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June 21, 2020
With a $15,973,571, five-year grant from the National Institute of Mental Health (NIMH), investigators from McLean Hospital and four other institutions will further their studies into the brain mechanisms behind depression and anxiety. Under the title “Novel Treatment Targets for Affective Disorders Through Cross-Species Investigation of Approach/Avoidance Decision Making,” this Silvio O. Conte Centers for Translational Mental Health Research grant involves laboratories from McLean, Massachusetts General Hospital, Massachusetts Institute of Technology, the University of Washington, and Brown University.
According to Diego A. Pizzagalli, PhD, director of the McLean Center for Depression, Anxiety and Stress Research and the McLean Imaging Center, the grant will increase understanding of the brain circuitry associated with anxiety and depression. The research may also lead to new medications that are more effective.
Center collaborators include Pizzagalli, Darin Dougherty, MD, Massachusetts General Hospital, Ann Graybiel, PhD, MIT, Michael Bruchas, PhD, University of Washington, and Michael Frank, PhD, Brown University.
Pizzagalli, who will serve as center director, said “available treatments for anxiety and depression are not very effective for a substantial portion of patients, and there’s been a paucity of innovation in drugs that treat these conditions. Although safer, the antidepressants currently used act on the same receptors in the brain as the ones discovered in the 1950s. There is clear evidence that we need something different and new.”
Pizzagalli explained that most current drugs for anxiety and depression target either serotonin or dopamine. But studies into other neurochemical pathways in the brain, such as nociceptin receptors, point to the possibility for improved treatment.
“Across species, nociceptin receptors have been found to inhibit serotonin and dopamine and to play a key role in stress regulation, learning, pain processing, and responsiveness to rewards,” he stated. “Our initial studies have shown that people with depression who died by suicide had increased levels of nociceptin in the core regions of the brain reward system. There is also some evidence these receptors have an impact on stress responses and anhedonia.”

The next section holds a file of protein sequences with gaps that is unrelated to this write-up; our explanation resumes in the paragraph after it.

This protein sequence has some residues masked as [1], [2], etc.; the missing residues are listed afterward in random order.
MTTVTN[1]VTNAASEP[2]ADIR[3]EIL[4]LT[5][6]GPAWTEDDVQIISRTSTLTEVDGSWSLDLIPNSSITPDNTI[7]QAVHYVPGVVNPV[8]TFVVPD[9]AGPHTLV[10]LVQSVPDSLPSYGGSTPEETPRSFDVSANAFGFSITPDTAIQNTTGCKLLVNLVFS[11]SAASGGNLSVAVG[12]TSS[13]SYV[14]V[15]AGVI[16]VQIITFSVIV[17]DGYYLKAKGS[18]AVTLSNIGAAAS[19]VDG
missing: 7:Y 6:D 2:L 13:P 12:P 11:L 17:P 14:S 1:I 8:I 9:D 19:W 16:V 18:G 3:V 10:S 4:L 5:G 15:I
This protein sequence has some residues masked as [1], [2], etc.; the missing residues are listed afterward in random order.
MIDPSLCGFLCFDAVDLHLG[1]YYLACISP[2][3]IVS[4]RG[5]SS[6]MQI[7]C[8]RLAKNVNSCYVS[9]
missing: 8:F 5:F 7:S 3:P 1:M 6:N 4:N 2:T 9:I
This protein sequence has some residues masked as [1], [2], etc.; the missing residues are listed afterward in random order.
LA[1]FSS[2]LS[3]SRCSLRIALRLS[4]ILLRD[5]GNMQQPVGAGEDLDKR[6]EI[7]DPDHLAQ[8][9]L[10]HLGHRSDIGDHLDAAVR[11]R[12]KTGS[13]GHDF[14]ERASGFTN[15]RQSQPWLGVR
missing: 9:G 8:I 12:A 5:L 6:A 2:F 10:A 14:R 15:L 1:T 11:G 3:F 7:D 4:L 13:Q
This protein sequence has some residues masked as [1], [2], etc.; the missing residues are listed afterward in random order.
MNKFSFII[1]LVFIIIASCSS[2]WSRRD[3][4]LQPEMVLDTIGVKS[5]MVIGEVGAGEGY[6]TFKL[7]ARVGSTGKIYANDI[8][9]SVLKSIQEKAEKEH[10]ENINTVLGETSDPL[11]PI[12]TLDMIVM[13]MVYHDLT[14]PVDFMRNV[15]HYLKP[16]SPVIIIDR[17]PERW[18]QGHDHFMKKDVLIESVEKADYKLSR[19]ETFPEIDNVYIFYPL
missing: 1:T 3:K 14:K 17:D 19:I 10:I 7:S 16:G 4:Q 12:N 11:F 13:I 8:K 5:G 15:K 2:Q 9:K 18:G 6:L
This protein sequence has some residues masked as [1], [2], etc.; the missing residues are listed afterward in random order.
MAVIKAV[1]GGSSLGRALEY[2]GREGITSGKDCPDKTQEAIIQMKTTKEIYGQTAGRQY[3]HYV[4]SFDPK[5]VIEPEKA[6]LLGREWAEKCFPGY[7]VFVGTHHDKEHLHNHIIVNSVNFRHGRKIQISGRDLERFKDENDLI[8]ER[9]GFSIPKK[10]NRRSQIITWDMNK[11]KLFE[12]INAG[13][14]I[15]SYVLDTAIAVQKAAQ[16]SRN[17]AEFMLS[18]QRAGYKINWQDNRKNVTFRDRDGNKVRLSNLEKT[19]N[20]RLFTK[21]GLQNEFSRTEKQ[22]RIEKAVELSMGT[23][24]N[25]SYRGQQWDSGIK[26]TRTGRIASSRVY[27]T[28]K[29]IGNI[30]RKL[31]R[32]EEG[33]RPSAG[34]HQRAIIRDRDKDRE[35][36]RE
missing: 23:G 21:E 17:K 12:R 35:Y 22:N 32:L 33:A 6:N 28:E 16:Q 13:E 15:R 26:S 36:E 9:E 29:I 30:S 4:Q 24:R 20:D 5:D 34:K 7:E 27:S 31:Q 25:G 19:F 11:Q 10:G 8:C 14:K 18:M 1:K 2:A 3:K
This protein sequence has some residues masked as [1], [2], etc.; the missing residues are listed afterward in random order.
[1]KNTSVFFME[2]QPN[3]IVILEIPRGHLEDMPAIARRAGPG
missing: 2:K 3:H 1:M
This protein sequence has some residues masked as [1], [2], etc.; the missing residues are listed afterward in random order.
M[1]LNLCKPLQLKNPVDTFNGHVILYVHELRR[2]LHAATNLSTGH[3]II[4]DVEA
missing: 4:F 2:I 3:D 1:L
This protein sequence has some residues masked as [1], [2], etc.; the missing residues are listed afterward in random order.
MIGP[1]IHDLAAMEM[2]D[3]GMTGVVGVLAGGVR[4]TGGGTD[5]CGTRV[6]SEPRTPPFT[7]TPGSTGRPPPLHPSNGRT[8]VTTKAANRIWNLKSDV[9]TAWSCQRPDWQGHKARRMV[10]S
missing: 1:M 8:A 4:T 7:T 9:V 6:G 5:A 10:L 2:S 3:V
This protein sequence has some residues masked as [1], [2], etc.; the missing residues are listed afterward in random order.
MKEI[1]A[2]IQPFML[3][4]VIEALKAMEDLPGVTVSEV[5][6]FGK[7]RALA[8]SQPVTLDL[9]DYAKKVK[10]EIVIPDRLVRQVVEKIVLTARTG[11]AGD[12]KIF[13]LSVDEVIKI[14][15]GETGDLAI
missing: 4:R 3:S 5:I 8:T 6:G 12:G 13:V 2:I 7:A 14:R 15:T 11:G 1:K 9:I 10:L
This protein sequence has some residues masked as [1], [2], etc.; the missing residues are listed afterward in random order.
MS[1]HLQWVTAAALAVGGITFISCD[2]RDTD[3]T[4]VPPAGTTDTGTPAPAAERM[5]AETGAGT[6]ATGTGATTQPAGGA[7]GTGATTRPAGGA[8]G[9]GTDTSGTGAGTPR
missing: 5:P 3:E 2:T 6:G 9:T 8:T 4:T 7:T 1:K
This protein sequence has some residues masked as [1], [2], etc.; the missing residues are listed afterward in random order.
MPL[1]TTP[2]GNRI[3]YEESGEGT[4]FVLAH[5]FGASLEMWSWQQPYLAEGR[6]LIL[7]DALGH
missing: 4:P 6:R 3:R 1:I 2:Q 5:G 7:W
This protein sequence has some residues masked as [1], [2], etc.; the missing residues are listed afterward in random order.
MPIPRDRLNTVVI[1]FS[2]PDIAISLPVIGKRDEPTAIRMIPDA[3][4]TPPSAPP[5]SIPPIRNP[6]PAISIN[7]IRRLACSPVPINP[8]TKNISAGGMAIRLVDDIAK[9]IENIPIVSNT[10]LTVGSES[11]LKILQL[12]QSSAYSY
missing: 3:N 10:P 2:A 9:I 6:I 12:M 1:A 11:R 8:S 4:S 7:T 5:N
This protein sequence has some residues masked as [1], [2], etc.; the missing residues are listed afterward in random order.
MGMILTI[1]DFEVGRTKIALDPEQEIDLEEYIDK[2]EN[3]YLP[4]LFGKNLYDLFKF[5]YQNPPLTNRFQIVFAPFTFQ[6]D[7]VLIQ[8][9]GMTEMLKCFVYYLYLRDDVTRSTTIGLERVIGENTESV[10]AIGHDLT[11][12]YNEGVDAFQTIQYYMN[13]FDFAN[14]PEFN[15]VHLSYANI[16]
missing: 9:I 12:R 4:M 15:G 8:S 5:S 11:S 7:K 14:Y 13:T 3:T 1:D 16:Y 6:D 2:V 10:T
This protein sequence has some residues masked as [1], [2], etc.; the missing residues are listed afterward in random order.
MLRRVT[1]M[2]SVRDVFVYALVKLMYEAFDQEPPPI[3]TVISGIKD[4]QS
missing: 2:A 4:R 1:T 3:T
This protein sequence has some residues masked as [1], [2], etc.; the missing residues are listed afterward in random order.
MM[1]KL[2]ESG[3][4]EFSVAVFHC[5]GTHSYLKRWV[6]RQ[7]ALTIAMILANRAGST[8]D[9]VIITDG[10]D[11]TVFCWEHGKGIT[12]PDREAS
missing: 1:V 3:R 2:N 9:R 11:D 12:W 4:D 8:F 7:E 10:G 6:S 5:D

Building on this research, Pizzagalli and his fellow Conte Center investigators will study nociceptin receptors using human and animal subjects. “Our hope is that a nociceptin antagonist—something that blocks this receptor—could lead to a new antidepressant medication,” Pizzagalli said.
A crucial part of this research involves studies of “approach-avoidance” behaviors. “We took the typical experience of making decisions and balancing the potential negative and positive effects of those decisions, and we brought it into the lab,” Pizzagalli stated. “To use a real-life example,” Pizzagalli explained, “deciding to go out during final examinations might lead to both a reward—having a fun evening with friends—but also a negative outcome—failing the exams.” In a laboratory setting, Pizzagalli and the other investigators can watch brain activity when a subject makes these kinds of choices. “These observations can help us learn more about what drives depression and anxiety,” he said.
At McLean, Pizzagalli and his colleagues will use MRI technology to study the brain mechanisms of human subjects with current or past depression while they make decisions in hundreds of trials.
“If a subject approaches a trial, they can receive a reward, such as winning money. But there is also a potential punishment. For example, the subject will be presented with an aversive picture,” Pizzagalli explained. “We present all possible combinations of rewards and punishments to allow us to determine for every subject where the decision is. At what point is it not worth it?”
This study, Pizzagalli explained, is “based on the hypothesis that people with depression would be less sensitive to the reward but more sensitive to the punishments.” Monitoring the subjects’ brain activity, he said, “helps us to understand the neurocircuitry underpinning motivation and decision-making.”
The Conte Center grant brings all these studies together in a way that allows for close collaboration and the potential for an advanced understanding of anxiety and depression. In applying for the NIMH grant, Pizzagalli reported that he and his collaborators needed to “come up with a research plan that was intertwined and interdependent.” The NIMH, he said, “asked that the sum needed to be greater than its parts. The work that I was doing needed to inform the work at other labs, and the work at other labs needed to inform my projects. We were able to achieve that.”
Now, operating as a Conte Center, Pizzagalli said, “We have an exciting opportunity to learn more about the brain and develop treatments for anxiety and depression that are more effective.”
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